noun, plural syn·er·gies.

the interaction of elements that when combined produce a total effect that is greater than the sum of the individual elements, contributions, etc.; synergism.
Physiology, Medicine/Medical. the cooperative action of two or more muscles, nerves, or the like.
Biochemistry, Pharmacology. the cooperative action of two or more stimuli or drugs.

Origin of synergy

1650–60; < New Latin synergia < Greek synergía, equivalent to synerg(ós) (see synergism) + -ia -y3
Related formssyn·er·gic [si-nur-jik] /sɪˈnɜr dʒɪk/, adjective
Related Quotations
  • "Synergy is the creation of a whole that is greater than the sum of its parts."
    -Ray French, Charlotte Rayner, Gary Rees, Sally Rumbles, et al. Organizational Behaviour (2008)
  • "A designed beauty of synergy is that it serves only to add, never subtract."
    -Barb Rententbach Synergy (2009) Unabridged Based on the Random House Unabridged Dictionary, © Random House, Inc. 2019

Examples from the Web for synergy

Contemporary Examples of synergy

Historical Examples of synergy

  • It is, and we must coin a word to express it, a social "synergy" that is wanted.

  • There is a synergy between their movements and their muscular contractions and the forthcoming paranormal movements.

  • There are lots of opportunities for synergy within Kodacell: marketing, logistics, even packing materials.


    Cory Doctorow

  • In each moment of our life we entertain some purpose, and to this purpose the synergy of our actions is directed.

    Tragic Sense Of Life

    Miguel de Unamuno

  • On several occasions we have remarked a synergy of function, head and eyes moving upward in unison.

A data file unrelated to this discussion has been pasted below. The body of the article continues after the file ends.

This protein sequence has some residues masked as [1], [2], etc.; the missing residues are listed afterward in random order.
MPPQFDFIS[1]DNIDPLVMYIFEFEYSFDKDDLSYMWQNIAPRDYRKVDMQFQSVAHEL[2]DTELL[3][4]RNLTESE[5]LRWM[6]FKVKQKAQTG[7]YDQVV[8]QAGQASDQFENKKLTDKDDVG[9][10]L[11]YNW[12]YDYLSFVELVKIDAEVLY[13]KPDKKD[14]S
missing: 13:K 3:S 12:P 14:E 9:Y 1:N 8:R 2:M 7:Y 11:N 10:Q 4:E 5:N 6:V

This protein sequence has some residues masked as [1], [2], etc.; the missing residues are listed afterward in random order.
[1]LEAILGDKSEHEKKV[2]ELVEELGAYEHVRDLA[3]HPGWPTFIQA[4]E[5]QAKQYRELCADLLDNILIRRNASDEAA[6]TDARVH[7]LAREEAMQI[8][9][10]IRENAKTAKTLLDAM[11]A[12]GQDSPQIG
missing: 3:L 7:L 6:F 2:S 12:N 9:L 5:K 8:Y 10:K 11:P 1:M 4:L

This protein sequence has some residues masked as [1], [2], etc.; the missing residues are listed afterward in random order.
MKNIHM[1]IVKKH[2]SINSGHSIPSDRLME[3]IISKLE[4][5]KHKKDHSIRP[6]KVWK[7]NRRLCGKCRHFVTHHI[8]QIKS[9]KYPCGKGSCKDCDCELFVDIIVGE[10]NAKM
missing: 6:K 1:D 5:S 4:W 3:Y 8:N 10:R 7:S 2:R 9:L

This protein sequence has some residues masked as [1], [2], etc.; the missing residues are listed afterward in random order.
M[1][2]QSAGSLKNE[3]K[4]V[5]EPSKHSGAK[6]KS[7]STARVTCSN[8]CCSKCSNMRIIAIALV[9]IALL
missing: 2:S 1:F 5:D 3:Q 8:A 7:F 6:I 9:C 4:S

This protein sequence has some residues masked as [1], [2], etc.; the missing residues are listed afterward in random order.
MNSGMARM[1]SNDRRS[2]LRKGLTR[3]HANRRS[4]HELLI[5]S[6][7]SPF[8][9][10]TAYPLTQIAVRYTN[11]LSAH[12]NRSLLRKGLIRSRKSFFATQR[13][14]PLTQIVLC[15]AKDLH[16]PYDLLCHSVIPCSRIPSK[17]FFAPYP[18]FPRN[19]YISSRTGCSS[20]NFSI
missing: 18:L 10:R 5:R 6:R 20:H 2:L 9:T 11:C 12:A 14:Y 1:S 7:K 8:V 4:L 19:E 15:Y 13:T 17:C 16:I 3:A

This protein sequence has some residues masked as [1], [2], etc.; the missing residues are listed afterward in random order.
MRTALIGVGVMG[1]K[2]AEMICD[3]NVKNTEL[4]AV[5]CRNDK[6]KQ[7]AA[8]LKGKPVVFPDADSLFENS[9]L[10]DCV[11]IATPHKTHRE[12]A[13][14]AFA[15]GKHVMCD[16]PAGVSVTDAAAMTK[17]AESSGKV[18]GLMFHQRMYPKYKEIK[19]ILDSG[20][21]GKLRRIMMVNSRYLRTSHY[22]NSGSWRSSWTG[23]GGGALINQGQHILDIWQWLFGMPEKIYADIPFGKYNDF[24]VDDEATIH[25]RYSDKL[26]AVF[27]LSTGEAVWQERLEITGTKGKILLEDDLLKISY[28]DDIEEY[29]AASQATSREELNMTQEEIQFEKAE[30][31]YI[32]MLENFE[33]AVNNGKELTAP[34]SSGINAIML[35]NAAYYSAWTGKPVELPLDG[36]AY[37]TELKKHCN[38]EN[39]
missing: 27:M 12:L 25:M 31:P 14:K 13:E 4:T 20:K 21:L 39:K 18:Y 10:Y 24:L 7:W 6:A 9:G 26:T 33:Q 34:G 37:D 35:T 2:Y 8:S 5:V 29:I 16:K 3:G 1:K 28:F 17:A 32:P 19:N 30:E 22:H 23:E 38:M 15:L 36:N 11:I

British Dictionary definitions for synergy


noun plural -gies

Also called: synergism the potential ability of individual organizations or groups to be more successful or productive as a result of a merger
another name for synergism (def. 1)
Derived Formssynergic (sɪˈnɜːdʒɪk), adjective

Word Origin for synergy

C19: from New Latin synergia, from Greek sunergos; see synergism
Collins English Dictionary - Complete & Unabridged 2012 Digital Edition © William Collins Sons & Co. Ltd. 1979, 1986 © HarperCollins Publishers 1998, 2000, 2003, 2005, 2006, 2007, 2009, 2012

Word Origin and History for synergy

1650s, "cooperation," from Modern Latin synergia, from Greek synergia "joint work, assistance, help," from synergos "working together," related to synergein "work together, help another in work," from syn- "together" (see syn-) + ergon "work" (see urge (v.)). Meaning "combined activities of a group" is from 1847.

Online Etymology Dictionary, © 2010 Douglas Harper

synergy in Medicine




The interaction of two or more agents or forces so that their combined effect is greater than the sum of their individual effects.
The American Heritage® Stedman's Medical Dictionary Copyright © 2002, 2001, 1995 by Houghton Mifflin Company. Published by Houghton Mifflin Company.